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Full Version: Updating "Anglosphere / Global Britain" concept in the post-EU era
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EXCERPT: In January 2017 UK Prime Minister Theresa May argued that Brexit afforded new opportunities for a ‘truly Global Britain’ to re-imagine existing and new international diplomatic, trade, and security relationships. May argued that a ‘profoundly internationalist’ post-EU Britain should draw on its distinctive national history and culture to become ‘the best friend and neighbour' to Europe while also reaching out across the world ‘to build relationships with old friends and new allies alike’.

Central to this Brexit-inspired ‘Global Britain’ narrative has been a desire to reaffirm and strengthen ties with ‘old friends’ across the so-called ‘Anglosphere’, particularly Australia, Canada, New Zealand, and the United States. Proponents of ‘Global Britain’ have often sought to support their vision by drawing attention to the potential for a series of trade deals can be quickly concluded across the Anglosphere once the UK leaves the EU. [...]

Although the term ‘Anglosphere’ is a relatively recent addition to the vocabulary of British foreign relations, interest in Anglospheric transnationalism is not new. [...] the origins of the Anglosphere concept were first expounded in the late 19th century [...] In a brief period from the early 1880s until the drift into the First World War, advocates argued for the establishment of a transnational union. However the proposition lacked sufficient precision [...] The concept of the ‘English-speaking peoples’ was not though universally rejected as a meaningful geo-political and trans-national community [...] Brief periods of political support manifested but quickly passed [...]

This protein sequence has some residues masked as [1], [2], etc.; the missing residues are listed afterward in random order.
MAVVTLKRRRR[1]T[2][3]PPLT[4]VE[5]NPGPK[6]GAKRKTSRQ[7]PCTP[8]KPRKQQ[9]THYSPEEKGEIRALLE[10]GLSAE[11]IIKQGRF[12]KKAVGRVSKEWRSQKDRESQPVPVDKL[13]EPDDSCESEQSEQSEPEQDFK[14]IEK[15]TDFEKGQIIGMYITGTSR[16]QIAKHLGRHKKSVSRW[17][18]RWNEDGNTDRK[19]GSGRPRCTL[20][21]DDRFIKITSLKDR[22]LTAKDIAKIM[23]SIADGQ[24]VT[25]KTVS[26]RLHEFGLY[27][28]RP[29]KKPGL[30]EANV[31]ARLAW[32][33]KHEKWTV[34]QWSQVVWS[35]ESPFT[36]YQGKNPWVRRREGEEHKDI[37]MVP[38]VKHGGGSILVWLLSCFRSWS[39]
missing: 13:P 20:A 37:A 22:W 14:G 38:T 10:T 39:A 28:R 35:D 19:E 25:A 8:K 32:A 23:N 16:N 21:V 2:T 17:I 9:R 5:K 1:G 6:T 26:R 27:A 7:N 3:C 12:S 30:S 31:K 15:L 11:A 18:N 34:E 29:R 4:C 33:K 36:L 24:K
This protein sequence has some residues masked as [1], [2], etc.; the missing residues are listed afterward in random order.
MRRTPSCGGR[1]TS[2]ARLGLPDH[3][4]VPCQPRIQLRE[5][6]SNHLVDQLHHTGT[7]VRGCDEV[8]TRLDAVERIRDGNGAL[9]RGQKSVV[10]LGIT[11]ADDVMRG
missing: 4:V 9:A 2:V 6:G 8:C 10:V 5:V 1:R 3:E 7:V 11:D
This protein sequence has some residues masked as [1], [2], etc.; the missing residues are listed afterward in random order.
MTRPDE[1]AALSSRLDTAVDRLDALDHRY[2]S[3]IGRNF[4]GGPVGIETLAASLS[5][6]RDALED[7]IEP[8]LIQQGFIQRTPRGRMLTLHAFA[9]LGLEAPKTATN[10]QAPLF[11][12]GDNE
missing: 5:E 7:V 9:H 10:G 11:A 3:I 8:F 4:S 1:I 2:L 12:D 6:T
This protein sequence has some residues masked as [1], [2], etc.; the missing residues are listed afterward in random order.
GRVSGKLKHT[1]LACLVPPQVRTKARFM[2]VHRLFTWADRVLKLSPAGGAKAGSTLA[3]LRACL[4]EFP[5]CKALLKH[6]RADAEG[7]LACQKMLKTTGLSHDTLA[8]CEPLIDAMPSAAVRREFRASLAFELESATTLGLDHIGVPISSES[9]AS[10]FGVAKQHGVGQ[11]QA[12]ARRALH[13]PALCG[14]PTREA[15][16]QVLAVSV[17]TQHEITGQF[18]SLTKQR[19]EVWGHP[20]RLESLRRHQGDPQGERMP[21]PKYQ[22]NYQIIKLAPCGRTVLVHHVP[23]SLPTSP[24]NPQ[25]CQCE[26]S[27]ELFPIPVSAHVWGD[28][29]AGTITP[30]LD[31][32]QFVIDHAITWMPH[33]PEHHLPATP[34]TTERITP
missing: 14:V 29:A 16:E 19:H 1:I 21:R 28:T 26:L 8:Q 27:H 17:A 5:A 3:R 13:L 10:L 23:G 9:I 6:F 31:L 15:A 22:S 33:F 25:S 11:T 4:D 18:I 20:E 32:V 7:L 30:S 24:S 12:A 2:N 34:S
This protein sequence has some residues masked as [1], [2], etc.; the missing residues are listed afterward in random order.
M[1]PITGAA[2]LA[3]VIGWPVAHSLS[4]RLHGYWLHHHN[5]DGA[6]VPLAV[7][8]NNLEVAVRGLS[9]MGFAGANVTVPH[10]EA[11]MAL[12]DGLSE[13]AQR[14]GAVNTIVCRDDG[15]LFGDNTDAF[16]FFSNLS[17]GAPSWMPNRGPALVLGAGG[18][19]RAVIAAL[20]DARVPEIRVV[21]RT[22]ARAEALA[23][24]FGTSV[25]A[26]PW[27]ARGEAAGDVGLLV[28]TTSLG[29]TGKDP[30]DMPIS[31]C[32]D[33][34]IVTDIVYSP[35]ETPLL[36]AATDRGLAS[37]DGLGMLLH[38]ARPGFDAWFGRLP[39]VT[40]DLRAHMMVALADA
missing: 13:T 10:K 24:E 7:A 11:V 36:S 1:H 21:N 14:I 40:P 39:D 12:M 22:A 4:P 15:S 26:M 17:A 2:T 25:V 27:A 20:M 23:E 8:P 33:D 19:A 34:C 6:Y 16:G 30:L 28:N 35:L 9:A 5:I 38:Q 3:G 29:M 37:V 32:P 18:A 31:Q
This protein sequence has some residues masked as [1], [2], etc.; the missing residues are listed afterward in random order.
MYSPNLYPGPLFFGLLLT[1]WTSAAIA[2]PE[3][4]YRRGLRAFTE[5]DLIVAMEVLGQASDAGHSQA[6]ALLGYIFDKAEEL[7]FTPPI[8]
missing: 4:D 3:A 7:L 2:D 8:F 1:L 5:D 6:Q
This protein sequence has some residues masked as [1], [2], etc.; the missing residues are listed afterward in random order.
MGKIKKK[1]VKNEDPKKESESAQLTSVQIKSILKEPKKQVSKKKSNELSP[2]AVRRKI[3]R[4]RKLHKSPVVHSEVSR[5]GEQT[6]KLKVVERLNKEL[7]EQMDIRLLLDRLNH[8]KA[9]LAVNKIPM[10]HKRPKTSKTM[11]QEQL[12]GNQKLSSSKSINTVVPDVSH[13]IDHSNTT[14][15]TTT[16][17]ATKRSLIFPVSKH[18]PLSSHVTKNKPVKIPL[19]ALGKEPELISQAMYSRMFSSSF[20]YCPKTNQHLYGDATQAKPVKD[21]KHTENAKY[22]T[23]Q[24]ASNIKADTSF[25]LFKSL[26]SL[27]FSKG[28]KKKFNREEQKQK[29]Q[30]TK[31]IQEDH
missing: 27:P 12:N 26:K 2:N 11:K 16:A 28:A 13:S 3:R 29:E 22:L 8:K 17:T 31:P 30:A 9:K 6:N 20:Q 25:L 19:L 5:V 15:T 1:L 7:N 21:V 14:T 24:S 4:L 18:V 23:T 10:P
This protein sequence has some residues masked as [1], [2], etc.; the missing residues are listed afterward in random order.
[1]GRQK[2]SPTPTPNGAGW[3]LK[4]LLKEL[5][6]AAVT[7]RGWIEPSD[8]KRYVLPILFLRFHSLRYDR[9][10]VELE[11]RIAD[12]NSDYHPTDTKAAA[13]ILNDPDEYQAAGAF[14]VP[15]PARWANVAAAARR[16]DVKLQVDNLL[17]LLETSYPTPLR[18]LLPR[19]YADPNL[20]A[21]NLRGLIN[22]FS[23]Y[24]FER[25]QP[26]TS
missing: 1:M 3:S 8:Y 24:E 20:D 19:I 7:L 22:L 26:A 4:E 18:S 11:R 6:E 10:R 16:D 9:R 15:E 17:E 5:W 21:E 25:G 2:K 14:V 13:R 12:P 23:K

At the core of 21st century Anglospherism is the so-called 'five eyes’ network of the UK, United States, Australia, Canada and New Zealand who are bound by a multilateral treaty for joint cooperation on intelligence. [...] But while support for the Anglosphere in the UK has often coalesced around a shared antipathy towards the EU, Brexit has highlighted dissension between trans-national advocates concerning the rationale, purpose, or membership of an Anglospheric ‘union’. The community of ‘Anglospherists’ [ typically...] driven by national self-interest that often overlooks the diverse geo-political and economic interests of the other constituent states. Moreover there is a lack of consistency in terms of who are the constituent states of Anglosphere. Many of the most vocal proponents have sought to frame the Anglosphere around a ‘network of core constituent ‘Crown countries’ that comprise of Canada, Australia, New Zealand and the UK. Others have however sought to frame the Anglosphere in terms of a new Anglo-American alliance (re-)asserting their global dominance [...]

But outside of these so-called ‘core’ Anglophone states it is not clear what place there is within the concept for states such as India, Ireland, Singapore or South Africa. For many proponents however, greater engagement with the Anglosphere is congruent with a desire to rejuvenate the Commonwealth through the development of trade links with emerging economic ‘powerhouses’, particularly India.

[...] With new policy dilemmas creating strains on the post-Cold War world order, it is therefore timely that the British Academy will host an international conference entitled ‘The Anglosphere and its Others: the English-speaking peoples in a changing world order’. The conference will be held in London on June 15-16 and is convened by Professor Michael Kenny (Queen Mary University, London), Dr Andrew Mycock (University of Huddersfield), and Dr Ben Wellings (Monash University). It will explain, interrogate and explore the growing resonance of the ‘Anglosphere’ concept in the light of Brexiit...

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